constructor for the base class; the one without arguments. A
    copy constructor is no exception to this rule. (Obviously, in
    the case of a copy constructor, this is rarely what we want, but
    it's still up to you to define something else.)

    (Copy constructors are a bit special in other ways: if you don't
    declare one, the compiler will, and if the compiler declared
    copy constructor is used, the compiler will also define it. And
    the compiler defined copy constructor copies all of the base
    classes and members---using their copy constructors.)

    > In general if you define a constructor (default/ copy) in
    > derived class is it better to include an explicit call to
    > corr. base classes constructor?


    It depends. If I want the base class default constructed, I'll
    usually just skip it, unless the base class is a POD. But
    anytime you want anything other than default construction, you
    have to explicitly mention the class in the initialization list.

    --
    James Kanze (GABI Software) email:
    Conseils en informatique orientée objet/
    Beratung in objektorientierter Datenverarbeitung
    9 place Sémard, 78210 St.-Cyr-l'École, France, +33 (0)1 30 23 00 34
     
    James Kanze, Feb 17, 2009
    #3
  4. srp113

    Guest

    On Feb 17, 1:03 pm, James Kanze <> wrote:
    > On Feb 17, 1:13 am, srp113 <> wrote:
    >
    > > I have a base class A, and class D  derived from A. I declare
    > > a constructor(ctr) for B() but in definition I dont explicitly
    > > call constructor for A. Compiler however seems to take care of
    > > this and when I construct an object of D, it calls A's ctr
    > > first followed by D's ctr. I tried to see if same holds true
    > > for copy constructors: I defined copy constructor for A and D,
    > > and D's copy ctr didnt include any calls for calling A's copy
    > > ctr. In this case though, what happens is A's default ctr (NOT
    > > copy ctr) is called and then B's copy ctr. Why this
    > > discrepancy?

    >
    > There's no discrepancy.  If a base class has a constructor (of
    > any type), then all derived class constructors will call a
    > constructor of the base class.  If you don't specify arguments
    > for it in the initialization list, it will call the default
    > constructor for the base class; the one without arguments.  A
    > copy constructor is no exception to this rule.  (Obviously, in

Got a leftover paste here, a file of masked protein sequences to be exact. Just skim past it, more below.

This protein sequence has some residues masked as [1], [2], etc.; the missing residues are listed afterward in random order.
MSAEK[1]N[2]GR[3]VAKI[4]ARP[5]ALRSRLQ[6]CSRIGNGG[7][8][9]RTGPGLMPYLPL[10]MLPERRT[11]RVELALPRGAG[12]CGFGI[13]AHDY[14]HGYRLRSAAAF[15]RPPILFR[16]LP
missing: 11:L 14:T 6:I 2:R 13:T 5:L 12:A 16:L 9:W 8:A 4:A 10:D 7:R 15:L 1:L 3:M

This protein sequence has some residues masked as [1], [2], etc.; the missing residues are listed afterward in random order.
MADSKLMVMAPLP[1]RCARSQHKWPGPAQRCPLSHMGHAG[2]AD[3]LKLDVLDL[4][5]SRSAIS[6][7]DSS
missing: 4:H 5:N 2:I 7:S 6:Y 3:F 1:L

> the case of a copy constructor, this is rarely what we want, but
    > it's still up to you to define something else.)
    >
    > (Copy constructors are a bit special in other ways: if you don't
    > declare one, the compiler will, and if the compiler declared
    > copy constructor is used, the compiler will also define it.  And
    > the compiler defined copy constructor copies all of the base
    > classes and members---using their copy constructors.)
    >
    > > In general if you define a constructor (default/ copy) in
    > > derived class is it better to include an explicit call to
    > > corr. base classes constructor?

    >
    > It depends.  If I want the base class default constructed, I'll
    > usually just skip it, unless the base class is a POD.  But
    > anytime you want anything other than default construction, you
    > have to explicitly mention the class in the initialization list.
    >
    > --
    > James Kanze (GABI Software)             email:
    > Conseils en informatique orientée objet/
    >                    Beratung in objektorientierter Datenverarbeitung
    > 9 place Sémard, 78210 St.-Cyr-l'École, France, +33 (0)1 30 23 00 34


    There is no discrepancy between compile defined constructor and
    compile defined copy constructor,
    which calls its corresponding base counterpart.

    But there is no discrepancy between user defined constructor and user
    defined copy constructor(both without initialization list),which calls
    base class cotr. (Would it make more sense to make user defined copy
    cotr without initialization list to call its base class copy cotr in
    the standard?)

    Gob00st
     
    , Feb 17, 2009
    #4